Scioscia: Angels on 'same page' after talks
Los Angeles Angels manager Mike Scioscia met with the front office for several days before it was determined that he would return for the 2014 season along with general manager Jerry Dipoto.
LOS ANGELES -- Los Angeles Angels manager Mike Scioscia met with the front office for several days before it was determined that he would return for the 2014 season along with general manager Jerry Dipoto.
"We had some really aggressive meetings these last 10 days, and I met with [Angels owner] Arte [Moreno] and [Angels president] John Carpino and Jerry, and there's no doubt we're on the same page," Scioscia told ESPNLA 710 on Tuesday. "There's no doubt there's no philosophical differences. We just have to figure out a way to get it done better and more effectively and move our organization ahead. Jerry Dipoto and I, we don't agree on everything. No GM and manager agree on everything.
"One thing about me is I'm hard-headed, I'm opinionated and I'm going to stand up for what I think is right, and you put four guys who are hard-headed in the same room and are opinionated, and you can look at that as conflict but it really isn't in baseball terms."
Scioscia, who has five years and $27 million left on his contract, and Dipoto, who has one year left on his contract, both were told they would be retained next season following the meetings.
The Angels missed the playoffs for the fourth consecutive season and finished 78-84, their second losing record in 10 years. The disappointing season cost bench coach Rob Picciolo and hitting coach Jim Eppard their jobs.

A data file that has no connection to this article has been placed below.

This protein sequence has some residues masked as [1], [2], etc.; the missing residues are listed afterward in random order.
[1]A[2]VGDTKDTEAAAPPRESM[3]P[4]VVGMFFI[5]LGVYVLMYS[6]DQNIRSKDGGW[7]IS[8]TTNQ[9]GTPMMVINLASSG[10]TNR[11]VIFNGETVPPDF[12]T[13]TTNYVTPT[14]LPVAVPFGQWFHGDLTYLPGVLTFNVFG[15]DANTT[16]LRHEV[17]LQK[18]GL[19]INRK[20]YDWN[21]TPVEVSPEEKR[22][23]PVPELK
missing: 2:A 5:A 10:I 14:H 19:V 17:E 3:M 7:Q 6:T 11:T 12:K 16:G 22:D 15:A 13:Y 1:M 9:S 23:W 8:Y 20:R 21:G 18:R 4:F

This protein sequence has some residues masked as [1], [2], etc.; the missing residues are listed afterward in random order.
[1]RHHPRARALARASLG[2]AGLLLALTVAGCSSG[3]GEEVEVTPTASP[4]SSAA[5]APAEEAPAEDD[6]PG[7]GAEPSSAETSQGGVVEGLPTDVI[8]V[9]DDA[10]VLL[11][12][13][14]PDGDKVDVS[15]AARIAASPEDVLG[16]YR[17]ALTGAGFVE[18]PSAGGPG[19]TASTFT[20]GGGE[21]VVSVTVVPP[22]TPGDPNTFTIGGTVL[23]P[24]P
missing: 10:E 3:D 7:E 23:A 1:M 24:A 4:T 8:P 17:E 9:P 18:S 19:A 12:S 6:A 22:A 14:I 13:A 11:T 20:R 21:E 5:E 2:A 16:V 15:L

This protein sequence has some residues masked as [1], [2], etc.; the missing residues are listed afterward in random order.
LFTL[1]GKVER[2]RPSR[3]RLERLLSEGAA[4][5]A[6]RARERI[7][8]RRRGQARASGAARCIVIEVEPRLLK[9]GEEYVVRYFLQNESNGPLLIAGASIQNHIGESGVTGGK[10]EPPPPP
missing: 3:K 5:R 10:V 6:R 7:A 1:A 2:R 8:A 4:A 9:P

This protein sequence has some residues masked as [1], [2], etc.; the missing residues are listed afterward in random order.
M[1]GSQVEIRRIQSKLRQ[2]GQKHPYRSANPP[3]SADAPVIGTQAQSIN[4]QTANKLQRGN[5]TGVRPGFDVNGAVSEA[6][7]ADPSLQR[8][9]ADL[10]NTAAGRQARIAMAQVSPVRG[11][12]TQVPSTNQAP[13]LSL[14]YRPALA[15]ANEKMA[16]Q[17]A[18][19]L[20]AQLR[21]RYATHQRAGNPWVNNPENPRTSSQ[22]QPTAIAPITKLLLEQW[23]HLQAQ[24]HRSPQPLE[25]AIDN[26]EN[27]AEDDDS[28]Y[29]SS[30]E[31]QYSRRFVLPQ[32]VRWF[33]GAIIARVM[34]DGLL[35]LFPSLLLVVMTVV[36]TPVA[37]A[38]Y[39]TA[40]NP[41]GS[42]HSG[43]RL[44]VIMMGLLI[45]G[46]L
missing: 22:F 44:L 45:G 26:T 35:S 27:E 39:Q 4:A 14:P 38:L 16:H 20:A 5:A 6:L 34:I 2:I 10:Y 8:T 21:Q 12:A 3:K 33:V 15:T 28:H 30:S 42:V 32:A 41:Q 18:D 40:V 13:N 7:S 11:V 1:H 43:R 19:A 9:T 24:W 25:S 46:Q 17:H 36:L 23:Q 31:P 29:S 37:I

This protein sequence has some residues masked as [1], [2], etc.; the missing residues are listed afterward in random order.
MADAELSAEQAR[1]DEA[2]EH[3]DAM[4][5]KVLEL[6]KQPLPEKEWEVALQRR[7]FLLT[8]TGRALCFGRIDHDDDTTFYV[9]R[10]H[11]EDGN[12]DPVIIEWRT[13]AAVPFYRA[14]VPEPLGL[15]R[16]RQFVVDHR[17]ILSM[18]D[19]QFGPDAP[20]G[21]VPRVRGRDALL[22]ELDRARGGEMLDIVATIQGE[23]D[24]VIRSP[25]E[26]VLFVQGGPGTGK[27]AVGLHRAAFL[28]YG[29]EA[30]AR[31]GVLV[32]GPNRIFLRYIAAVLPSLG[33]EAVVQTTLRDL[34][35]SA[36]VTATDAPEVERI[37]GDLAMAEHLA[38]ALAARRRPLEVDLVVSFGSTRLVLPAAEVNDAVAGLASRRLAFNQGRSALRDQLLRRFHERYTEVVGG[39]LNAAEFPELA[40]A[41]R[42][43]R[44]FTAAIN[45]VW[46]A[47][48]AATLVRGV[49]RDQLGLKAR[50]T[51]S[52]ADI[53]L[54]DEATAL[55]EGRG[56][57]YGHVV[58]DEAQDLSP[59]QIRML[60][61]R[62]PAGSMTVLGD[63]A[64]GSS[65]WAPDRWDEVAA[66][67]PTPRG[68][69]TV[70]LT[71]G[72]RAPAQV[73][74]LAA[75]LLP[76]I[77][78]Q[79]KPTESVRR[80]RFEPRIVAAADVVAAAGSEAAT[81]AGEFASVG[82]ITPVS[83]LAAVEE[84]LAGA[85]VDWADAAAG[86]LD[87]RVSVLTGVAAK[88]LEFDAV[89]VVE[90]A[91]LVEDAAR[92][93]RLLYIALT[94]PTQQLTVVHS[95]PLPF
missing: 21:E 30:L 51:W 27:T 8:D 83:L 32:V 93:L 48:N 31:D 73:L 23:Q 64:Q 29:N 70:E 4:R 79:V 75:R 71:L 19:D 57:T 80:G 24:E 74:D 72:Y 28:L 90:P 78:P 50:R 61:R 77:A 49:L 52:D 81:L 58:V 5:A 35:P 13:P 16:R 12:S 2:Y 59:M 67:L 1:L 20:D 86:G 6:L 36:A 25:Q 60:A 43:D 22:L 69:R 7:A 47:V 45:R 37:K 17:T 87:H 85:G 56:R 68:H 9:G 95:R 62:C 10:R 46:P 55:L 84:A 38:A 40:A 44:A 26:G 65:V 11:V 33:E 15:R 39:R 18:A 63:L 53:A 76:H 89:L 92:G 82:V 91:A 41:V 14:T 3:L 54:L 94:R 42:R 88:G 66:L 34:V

"We all have to be accountable, and there are certainly some decisions that I made this year and some guys were played and went about some roles that didn't work out, and you have to be accountable for that," Scioscia said. "We did find some chemistry later in the season and played the way we can, but all in all, you can't turn your back on it and bury your head in the sand and say, 'Hey, it's not my fault.' We all have a piece of it. If you're not part of the solution and you're not moving the team ahead, moves are going to be made. From my own perspective, I'm up for the challenge. I love it with the Angels, I love our organization, we have an aggressive owner that gives us the tools to do what we want to do. I'm ready for that challenge."
As Scioscia watches the postseason unfold from home, he is hopeful the Angels can have a turnaround similar to that of the Boston Red Sox. The Red Sox are playing in the American League Championship Series after finishing last season with a 69-93 record and missing the postseason the past three years.
"Hopefully we're going to make the adjustments we need to next year to do what Boston did," Scioscia said. "If you look at what Boston did last year, those guys were buried. They made some incredible moves and had an incredible turnaround and got the team chemistry together and had a great offensive year mixed in with terrific pitching, and we have the potential to do that, and that's what we're working towards and hopefully that's the story we're talking about next year at this time."
After signing Albert Pujols, C.J. Wilson and Josh Hamilton to $440 million worth of contracts over the previous two offseasons and having one of the highest payrolls in baseball, the Angels figured to contend for a World Series title but that has yet to happen. After falling short, Scioscia said he understood why there was constant speculation surrounding his job.
"When a team doesn't meet expectations, there's going to be chatter out there," Scioscia said. "It's the nature of the game. If you eventually are not doing your job to help the team going in the right direction or have the team playing up to its potential, someone else gets a chance. That's the nature of it, and there's always going to be talk around it and chatter."
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